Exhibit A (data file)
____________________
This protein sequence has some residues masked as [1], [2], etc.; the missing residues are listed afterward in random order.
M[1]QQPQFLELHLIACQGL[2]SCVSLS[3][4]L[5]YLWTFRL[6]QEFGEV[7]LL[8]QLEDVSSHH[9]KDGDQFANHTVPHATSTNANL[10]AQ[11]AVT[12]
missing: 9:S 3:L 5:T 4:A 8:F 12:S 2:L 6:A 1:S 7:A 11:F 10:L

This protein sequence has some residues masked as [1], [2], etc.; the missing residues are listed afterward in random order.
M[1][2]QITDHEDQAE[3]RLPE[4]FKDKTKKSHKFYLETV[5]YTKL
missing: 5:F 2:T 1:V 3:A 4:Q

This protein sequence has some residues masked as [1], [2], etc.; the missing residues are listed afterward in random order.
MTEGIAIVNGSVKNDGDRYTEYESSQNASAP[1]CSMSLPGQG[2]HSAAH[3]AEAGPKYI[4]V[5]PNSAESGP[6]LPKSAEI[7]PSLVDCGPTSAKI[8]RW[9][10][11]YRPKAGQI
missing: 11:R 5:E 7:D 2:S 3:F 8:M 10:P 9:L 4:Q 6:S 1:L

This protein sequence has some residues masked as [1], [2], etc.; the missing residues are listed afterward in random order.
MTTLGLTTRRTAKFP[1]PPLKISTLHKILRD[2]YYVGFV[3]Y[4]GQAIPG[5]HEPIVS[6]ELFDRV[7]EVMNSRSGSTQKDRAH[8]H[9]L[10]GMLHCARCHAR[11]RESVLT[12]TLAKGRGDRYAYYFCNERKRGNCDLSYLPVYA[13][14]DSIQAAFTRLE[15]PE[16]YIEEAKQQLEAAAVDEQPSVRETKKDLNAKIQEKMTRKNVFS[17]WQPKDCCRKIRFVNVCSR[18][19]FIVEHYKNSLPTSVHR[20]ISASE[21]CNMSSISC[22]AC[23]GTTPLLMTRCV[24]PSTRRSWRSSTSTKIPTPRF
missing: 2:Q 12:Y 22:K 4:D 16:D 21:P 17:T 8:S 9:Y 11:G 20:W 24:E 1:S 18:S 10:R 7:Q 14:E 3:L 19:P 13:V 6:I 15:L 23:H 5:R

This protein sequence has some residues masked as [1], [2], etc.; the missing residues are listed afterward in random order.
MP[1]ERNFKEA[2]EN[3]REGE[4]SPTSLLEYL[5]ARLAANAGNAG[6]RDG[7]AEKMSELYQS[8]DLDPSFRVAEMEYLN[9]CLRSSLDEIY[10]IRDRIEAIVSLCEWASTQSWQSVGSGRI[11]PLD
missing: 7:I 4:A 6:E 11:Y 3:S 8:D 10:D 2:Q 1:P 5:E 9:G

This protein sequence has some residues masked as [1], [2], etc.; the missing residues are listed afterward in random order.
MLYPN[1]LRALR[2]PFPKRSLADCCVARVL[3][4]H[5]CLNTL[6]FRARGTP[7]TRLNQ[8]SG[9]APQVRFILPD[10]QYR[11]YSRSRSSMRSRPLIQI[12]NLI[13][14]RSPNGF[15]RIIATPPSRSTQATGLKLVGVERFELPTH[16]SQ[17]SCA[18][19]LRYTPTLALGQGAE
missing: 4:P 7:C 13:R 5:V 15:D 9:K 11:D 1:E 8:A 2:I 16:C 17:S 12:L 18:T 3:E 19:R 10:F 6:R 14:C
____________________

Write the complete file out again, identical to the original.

This protein sequence has some residues masked as [1], [2], etc.; the missing residues are listed afterward in random order.
M[1]QQPQFLELHLIACQGL[2]SCVSLS[3][4]L[5]YLWTFRL[6]QEFGEV[7]LL[8]QLEDVSSHH[9]KDGDQFANHTVPHATSTNANL[10]AQ[11]AVT[12]
missing: 9:S 3:L 5:T 4:A 8:F 12:S 2:L 6:A 1:S 7:A 11:F 10:L

This protein sequence has some residues masked as [1], [2], etc.; the missing residues are listed afterward in random order.
M[1][2]QITDHEDQAE[3]RLPE[4]FKDKTKKSHKFYLETV[5]YTKL
missing: 5:F 2:T 1:V 3:A 4:Q

This protein sequence has some residues masked as [1], [2], etc.; the missing residues are listed afterward in random order.
MTEGIAIVNGSVKNDGDRYTEYESSQNASAP[1]CSMSLPGQG[2]HSAAH[3]AEAGPKYI[4]V[5]PNSAESGP[6]LPKSAEI[7]PSLVDCGPTSAKI[8]RW[9][10][11]YRPKAGQI
missing: 11:R 5:E 7:D 2:S 3:F 8:M 10:P 9:L 4:Q 6:S 1:L

This protein sequence has some residues masked as [1], [2], etc.; the missing residues are listed afterward in random order.
MTTLGLTTRRTAKFP[1]PPLKISTLHKILRD[2]YYVGFV[3]Y[4]GQAIPG[5]HEPIVS[6]ELFDRV[7]EVMNSRSGSTQKDRAH[8]H[9]L[10]GMLHCARCHAR[11]RESVLT[12]TLAKGRGDRYAYYFCNERKRGNCDLSYLPVYA[13][14]DSIQAAFTRLE[15]PE[16]YIEEAKQQLEAAAVDEQPSVRETKKDLNAKIQEKMTRKNVFS[17]WQPKDCCRKIRFVNVCSR[18][19]FIVEHYKNSLPTSVHR[20]ISASE[21]CNMSSISC[22]AC[23]GTTPLLMTRCV[24]PSTRRSWRSSTSTKIPTPRF
missing: 2:Q 12:Y 22:K 4:D 16:D 21:P 17:T 8:S 9:Y 11:G 20:W 24:E 1:S 18:S 10:R 7:Q 14:E 3:L 19:P 13:V 6:I 15:L 23:H 5:R

This protein sequence has some residues masked as [1], [2], etc.; the missing residues are listed afterward in random order.
MP[1]ERNFKEA[2]EN[3]REGE[4]SPTSLLEYL[5]ARLAANAGNAG[6]RDG[7]AEKMSELYQS[8]DLDPSFRVAEMEYLN[9]CLRSSLDEIY[10]IRDRIEAIVSLCEWASTQSWQSVGSGRI[11]PLD
missing: 7:I 4:A 6:E 11:Y 3:S 8:D 10:D 2:Q 1:P 5:E 9:G

This protein sequence has some residues masked as [1], [2], etc.; the missing residues are listed afterward in random order.
MLYPN[1]LRALR[2]PFPKRSLADCCVARVL[3][4]H[5]CLNTL[6]FRARGTP[7]TRLNQ[8]SG[9]APQVRFILPD[10]QYR[11]YSRSRSSMRSRPLIQI[12]NLI[13][14]RSPNGF[15]RIIATPPSRSTQATGLKLVGVERFELPTH[16]SQ[17]SCA[18][19]LRYTPTLALGQGAE
missing: 4:P 7:C 13:R 5:V 15:D 9:K 11:D 1:E 8:A 2:I 16:C 17:S 12:L 18:T 3:E 19:R 10:F 6:R 14:C